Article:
Antonio Carluccio – The Quiet Hunt

Liz first met Antonio Carluccio OBE on the set of her afternoon TV show, Liz Earle’s Lifestyle, back in 1997. In a special extract from Liz Earle Wellbeing, we remember the ‘Godfather of Italian Gastronomy’ who told Liz about his life-long love of mushrooms, why less is more when it comes to cooking, and inspiring a new generation to discover the joys of real, simple good food.As we sat chatting in Antonio’s tiny town-house garden, I was shown the incredible 28 different varieties of fruit and vegetables happily growing there and it becomes clear that he really does practice what he preaches on fresh, seasonal food. But it’s when he speaks about mushrooms that his eyes really light up: ‘There is just so much we can learn about mushrooms, and I am still learning myself – in fact, I have been working on the ultimate mushroom book for over 20 years now. But I want it to be just right.’ With 22 books, numerous television series and a chain of successful Italian restaurants to his name, Carluccio doesn’t plan to retire anytime soon. ‘I feel like I’ve still got lots to do!’ Yet, throughout his over 50 years of professional and culinary successes, he tells me that underpinning it all has been an enduring love and fascination with wild mushrooms.

His heart was captured by the mycological world at a very early age, growing up in the wooded hills of the North-West of Italy. ‘My earliest memories of mushrooms are from around the age of seven when my father used to take me mushroom hunting and collecting.’ After a detour as a wine merchant in Vienna and Germany in the 1960–70s, Carluccio eventually found himself drawn to the pursuit of creating and sharing real Italian food with the world. He became head of Terence Conran’s Neal Street Restaurant in Covent Garden in 1981 and ten years later opened his own deli, Carluccio’s Caffe, next door. Nearly 25 years later, the popular Italian restaurant chain is still going strong and he is now a consultant for them.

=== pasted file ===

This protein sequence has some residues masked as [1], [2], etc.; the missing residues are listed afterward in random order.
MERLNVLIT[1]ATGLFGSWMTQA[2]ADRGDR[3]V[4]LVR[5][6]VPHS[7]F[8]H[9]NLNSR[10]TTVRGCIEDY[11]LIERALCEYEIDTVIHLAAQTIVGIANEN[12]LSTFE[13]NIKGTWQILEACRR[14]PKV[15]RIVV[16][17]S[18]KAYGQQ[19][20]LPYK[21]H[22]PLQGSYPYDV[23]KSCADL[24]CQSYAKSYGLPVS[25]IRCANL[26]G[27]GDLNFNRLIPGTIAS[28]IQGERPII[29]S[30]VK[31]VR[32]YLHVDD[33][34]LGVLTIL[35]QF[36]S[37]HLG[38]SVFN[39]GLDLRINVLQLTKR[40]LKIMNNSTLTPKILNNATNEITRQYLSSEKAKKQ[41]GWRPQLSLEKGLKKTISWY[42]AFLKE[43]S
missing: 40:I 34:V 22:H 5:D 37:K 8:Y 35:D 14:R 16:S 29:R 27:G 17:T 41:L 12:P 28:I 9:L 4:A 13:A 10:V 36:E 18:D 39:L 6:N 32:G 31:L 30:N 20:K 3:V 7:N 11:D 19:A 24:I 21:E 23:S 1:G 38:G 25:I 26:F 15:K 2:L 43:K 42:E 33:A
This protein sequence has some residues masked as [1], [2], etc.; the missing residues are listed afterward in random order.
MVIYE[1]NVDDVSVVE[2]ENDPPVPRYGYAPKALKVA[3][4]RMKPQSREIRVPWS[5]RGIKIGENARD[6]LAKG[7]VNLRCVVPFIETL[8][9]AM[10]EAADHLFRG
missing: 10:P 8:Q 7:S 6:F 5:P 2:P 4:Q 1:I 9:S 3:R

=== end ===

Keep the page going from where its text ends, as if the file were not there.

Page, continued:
Speaking to Antonio, you can’t help but find his ardent love of good-quality, unfussy food infectious, as is the depth and breadth of his culinary knowledge and experience. His food philosophy can be encapsulated in his well-known ‘mof mof’ (minimum of fuss, maximum of flavour) and this is something he tells me he is keen to pass down to the next generation of foodies: ‘You can’t beat using fresh ingredients simply and well!’ And it seems that the art of mushroom foraging is right at the heart of this philosophy: the idea that you can go out into the wild, collect nature’s bounty and then create wonderful, unpretentious recipes.

Perhaps most interesting is where the subheading of his book Complete Mushroom Book: The Quiet Hunt comes from. Carluccio tells me that Mikhail Gorbachev, the last president of the Soviet Union, was eating in his Neal Street Restaurant when his secretary mentioned that he was an avid devotee of mushrooms. Carluccio had just completed his first mushroom book A Passion for Mushrooms so gave him a copy. ‘Gorbachev wrote me a wonderful letter thanking me for the book, and told me how in Russia collecting mushrooms was described as “The Quiet Hunt” – isn’t that beautiful?